Movies have an incredible knack for drawing us into subject matter that we otherwise would have no interest in. There are a great number of things that I am interested in and feel I have a great passion for, whether that be movies, books, baseball or even a subject matter like history. Fashion is not one of those topics. My fashion sense hasn’t changed since I was five and has consisted of t-shirts, jeans, and sweatshirts (oh, I did upgrade to flannel). Despite that real-world bias, Phantom Thread creates an interesting view and insight into this small piece of the fashion world set in the 1950s.
Phantom Thread isn’t so much about fashion though; fashion is really the backdrop for this story of compulsion, love, and madness. People often write how Rocky isn’t really about boxing because it is a backdrop for a love story. Phantom Thread is even less about fashion than Rocky is about boxing. Fashion is the art form of choice for the fashion designer Reynolds Woodcock played by Daniel Day-Lewis. Phantom Thread isn’t about a fashion designer; it is an artist. Woodcock doesn’t see himself as making a product he is making art.
Woodcock needs a muse in order to make his creative process work. He finds one, and eventually grows bored of them and disposes of them to move onto the next one. On his most recent trip out into the countryside, he finds his latest muse, Alma. Alma is different because she is tenacious, smart, and needs him as much as he needs her.
I won’t go into much detail than that. Although the movie has been out for a while, this isn’t a box office hit, so there are a few people that haven’t seen it. Phantom Thread works best when you are kept in the dark over what is going to happen next. Director Paul Thomas Anderson doesn’t let on to the viewer where the story is going next. For some viewers, they might feel they are being toyed and won’t enjoy a movie like this. I think from my brief description above you can decide whether or not this movie is for you anyways. Phantom Thread has that unique ability to always keep you guessing, and just when you thinking you’re watching one type of movie, Anderson expertly switches gears and subverts your expectations. This takes a couple of lefts and unexpected right turns all the way leading to a bizarre and unique ending that’ll leave you stunned.
Movies like Phantom Thread always want to keep you asking questions and let you work for the answers. Anderson trusts his audience to be able to follow the key themes of the movie to figure out the true meaning of the ending or at least an interpretation. Many films try to be oblique and because they do many will praise just for simply not explaining anything to the audience (as I mentioned similarly in my Annihilation review). Phantom Thread is another good example of when this approach works. Anderson gives you just enough to grasp and bite onto while not giving you everything.
Phantom Thread is anchored by two performances. The first is obvious, Daniel Day-Lewis played Reynolds Woodcock. Woodcock is very particular, well spoken, mad, and grumpy. Lewis would have made a good Scrooge. But here is supposedly Lewis’s last performance and he makes it once again a great one. It is truly startling how great of an actor he is. There is not a single moment, breath or blink that you can’t buy. Lewis is truly one of the greatest actors in the business and now it’s strange that we’re so accustomed to his greatness that it almost doesn’t feel necessary to drone on about how great he is. In other news, water is wet.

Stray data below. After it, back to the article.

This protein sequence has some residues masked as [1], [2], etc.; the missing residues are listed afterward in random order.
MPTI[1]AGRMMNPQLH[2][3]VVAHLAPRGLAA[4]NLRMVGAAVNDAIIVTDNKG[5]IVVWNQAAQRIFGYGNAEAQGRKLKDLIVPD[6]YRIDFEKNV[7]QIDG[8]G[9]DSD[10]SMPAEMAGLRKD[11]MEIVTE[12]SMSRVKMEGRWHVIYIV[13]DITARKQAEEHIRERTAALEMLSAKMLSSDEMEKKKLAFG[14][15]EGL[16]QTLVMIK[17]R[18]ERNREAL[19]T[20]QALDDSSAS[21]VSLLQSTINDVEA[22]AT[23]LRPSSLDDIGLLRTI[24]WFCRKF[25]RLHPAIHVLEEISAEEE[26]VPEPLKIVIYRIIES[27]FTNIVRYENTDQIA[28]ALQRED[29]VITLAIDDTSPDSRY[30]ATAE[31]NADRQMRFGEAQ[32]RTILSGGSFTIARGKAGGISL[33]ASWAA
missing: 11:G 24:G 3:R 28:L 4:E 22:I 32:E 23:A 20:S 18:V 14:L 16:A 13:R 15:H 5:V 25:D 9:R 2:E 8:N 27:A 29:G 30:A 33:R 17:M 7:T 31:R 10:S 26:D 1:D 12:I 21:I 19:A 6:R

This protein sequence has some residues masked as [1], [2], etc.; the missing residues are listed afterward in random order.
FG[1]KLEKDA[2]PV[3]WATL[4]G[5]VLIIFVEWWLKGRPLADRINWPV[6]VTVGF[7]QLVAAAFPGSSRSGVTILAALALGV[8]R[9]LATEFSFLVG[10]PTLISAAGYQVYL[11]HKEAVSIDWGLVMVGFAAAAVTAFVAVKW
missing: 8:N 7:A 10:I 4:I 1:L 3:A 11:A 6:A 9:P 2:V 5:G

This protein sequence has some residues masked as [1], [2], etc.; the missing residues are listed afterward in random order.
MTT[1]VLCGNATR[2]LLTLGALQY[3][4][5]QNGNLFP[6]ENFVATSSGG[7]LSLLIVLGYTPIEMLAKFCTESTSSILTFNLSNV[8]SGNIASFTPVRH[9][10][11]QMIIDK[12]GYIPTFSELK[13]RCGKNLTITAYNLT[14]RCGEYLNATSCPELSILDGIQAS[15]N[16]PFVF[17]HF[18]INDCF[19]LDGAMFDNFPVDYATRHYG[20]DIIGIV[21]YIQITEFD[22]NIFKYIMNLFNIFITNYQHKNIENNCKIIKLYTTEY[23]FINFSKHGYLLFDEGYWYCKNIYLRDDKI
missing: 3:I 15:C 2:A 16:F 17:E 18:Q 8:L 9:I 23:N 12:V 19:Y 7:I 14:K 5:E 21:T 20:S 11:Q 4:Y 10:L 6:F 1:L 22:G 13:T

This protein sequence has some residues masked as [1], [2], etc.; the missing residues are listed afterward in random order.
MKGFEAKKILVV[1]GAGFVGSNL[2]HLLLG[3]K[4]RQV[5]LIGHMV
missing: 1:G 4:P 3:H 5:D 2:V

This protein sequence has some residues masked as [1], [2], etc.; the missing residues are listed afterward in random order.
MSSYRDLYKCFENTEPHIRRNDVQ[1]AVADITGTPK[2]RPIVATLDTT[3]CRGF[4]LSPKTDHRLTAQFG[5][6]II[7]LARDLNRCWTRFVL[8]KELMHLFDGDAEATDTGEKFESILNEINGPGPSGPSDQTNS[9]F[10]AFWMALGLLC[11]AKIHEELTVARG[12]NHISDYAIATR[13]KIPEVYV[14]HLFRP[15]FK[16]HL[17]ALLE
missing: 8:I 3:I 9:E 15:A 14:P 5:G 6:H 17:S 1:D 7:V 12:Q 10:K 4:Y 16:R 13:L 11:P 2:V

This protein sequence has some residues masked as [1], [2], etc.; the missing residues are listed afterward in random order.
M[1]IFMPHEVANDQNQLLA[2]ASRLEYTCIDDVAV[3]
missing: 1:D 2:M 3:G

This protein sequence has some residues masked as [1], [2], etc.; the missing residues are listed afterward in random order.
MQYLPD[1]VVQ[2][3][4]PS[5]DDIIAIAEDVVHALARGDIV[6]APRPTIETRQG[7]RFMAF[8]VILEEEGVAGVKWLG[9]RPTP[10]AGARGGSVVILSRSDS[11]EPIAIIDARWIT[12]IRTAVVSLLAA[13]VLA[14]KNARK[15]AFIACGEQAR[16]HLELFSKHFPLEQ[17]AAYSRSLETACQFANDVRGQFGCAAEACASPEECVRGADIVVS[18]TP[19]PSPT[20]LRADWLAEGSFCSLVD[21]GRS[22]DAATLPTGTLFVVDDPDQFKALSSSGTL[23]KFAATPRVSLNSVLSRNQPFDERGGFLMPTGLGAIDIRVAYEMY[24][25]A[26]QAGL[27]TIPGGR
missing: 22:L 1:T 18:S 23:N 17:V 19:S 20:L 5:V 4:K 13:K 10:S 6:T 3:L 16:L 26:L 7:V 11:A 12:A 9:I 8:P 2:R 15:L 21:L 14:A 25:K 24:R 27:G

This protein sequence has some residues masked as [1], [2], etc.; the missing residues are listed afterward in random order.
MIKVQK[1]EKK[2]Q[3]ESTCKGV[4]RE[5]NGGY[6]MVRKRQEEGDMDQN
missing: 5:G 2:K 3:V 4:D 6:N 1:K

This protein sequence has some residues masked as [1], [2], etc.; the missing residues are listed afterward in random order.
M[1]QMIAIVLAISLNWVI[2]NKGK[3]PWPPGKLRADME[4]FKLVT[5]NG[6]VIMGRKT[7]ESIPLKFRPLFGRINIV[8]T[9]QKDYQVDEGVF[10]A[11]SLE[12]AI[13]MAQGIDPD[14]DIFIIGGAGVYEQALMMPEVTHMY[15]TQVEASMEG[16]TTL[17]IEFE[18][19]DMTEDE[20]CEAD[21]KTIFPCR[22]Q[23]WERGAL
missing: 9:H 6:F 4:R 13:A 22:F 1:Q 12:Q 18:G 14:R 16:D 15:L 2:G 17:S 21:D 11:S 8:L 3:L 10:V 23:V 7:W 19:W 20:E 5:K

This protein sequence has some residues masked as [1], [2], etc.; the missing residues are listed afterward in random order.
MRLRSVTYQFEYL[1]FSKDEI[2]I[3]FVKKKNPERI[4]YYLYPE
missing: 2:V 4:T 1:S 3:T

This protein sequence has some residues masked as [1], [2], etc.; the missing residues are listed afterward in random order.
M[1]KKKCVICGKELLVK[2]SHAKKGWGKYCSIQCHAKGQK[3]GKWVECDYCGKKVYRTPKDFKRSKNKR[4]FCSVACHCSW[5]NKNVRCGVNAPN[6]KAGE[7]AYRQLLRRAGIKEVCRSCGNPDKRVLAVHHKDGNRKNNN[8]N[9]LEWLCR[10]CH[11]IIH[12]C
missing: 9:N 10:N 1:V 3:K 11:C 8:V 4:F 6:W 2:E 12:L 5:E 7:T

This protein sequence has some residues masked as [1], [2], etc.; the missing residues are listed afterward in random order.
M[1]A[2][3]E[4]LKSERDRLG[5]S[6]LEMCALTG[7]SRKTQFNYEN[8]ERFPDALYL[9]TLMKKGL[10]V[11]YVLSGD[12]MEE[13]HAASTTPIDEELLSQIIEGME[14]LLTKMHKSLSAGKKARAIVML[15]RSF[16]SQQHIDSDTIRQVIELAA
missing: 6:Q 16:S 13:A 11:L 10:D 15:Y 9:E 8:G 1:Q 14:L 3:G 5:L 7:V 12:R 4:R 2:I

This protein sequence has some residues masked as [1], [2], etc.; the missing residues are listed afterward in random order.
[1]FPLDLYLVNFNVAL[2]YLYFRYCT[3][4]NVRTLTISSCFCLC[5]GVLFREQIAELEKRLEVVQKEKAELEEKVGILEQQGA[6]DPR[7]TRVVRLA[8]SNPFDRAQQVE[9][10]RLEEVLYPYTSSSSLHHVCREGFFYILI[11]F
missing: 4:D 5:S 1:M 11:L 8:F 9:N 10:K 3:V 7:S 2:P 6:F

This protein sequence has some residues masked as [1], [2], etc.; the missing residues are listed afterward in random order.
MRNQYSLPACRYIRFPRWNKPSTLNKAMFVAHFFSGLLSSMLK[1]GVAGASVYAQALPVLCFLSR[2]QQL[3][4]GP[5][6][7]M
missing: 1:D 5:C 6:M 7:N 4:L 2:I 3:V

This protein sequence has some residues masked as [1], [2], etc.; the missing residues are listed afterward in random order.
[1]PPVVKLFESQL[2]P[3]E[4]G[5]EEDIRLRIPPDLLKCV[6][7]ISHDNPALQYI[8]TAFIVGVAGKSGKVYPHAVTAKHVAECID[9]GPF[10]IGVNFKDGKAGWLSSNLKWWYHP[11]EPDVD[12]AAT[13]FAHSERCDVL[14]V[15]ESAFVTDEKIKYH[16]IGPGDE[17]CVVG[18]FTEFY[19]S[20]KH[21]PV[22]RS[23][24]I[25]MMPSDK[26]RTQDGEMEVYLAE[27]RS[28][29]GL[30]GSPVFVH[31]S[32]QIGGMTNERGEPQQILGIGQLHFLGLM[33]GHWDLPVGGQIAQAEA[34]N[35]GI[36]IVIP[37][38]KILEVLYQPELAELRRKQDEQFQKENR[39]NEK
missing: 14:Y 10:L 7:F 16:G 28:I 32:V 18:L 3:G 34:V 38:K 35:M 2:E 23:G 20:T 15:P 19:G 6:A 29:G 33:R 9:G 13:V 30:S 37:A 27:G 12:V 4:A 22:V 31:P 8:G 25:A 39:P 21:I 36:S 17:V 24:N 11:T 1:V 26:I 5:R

Opposite to him is Vicky Krieps playing Alma. Vicky has the job of matching wits with Daniel Day-Lewis, and that is no easy task. I haven’t seen Krieps in much else other than Phantom Thread so I didn’t go in with any pre-existing notions of her abilities, but she was stunning. There were points in the movie where she steals the show and owns the scene. Her character is distant at first but once the movie starts to dive into her arc, that’s when she really takes off.
That being said, Phantom Thread isn’t quite the masterpiece some are proclaiming it to be. The movie is beautifully shot, incredibly well acted, and has an intriguing and challenging story about two lovers. However, there are a few issues. Quite often I am the one arguing in favor of longer movies. I secretly hope the 4-hour epics come back into style. That being said, at just over two hours, Phantom Thread is too long. It drags in many places where it feels the story should start to speed up. Someone said that this would make an amazing short film, but I don’t think it needs to be cut that heavily. That being said Phantom Thread could have afforded a tighter package. I found my interest waning at various points. The ending is also going to be the subject of much debate. Earlier, I called the ending bizarre and unique, but I’m not sure I liked it. This may not be an ending you’re supposed to like but for as bizarre as it is, it felt almost too easy and I’m not sure if it is consistent with the rest of the movie (although that last point could change with more examination). I talked about it with my friend and he liked the ending so it is clear this ending is going to divide people.
Phantom Thread is a very well done movie that could have magnificent but I think the movie is held back from a couple of key factors. This doesn’t measure up to Paul Thomas Anderson’s There Will Be Blood (which I think is one of the best movies of the 21st century), but it is his best film since then. This is quite the performance for Daniel Day-Lewis to go out on and is a beautiful movie to look at it. With just a little more refinement this would have been great but as it is it’s still very good.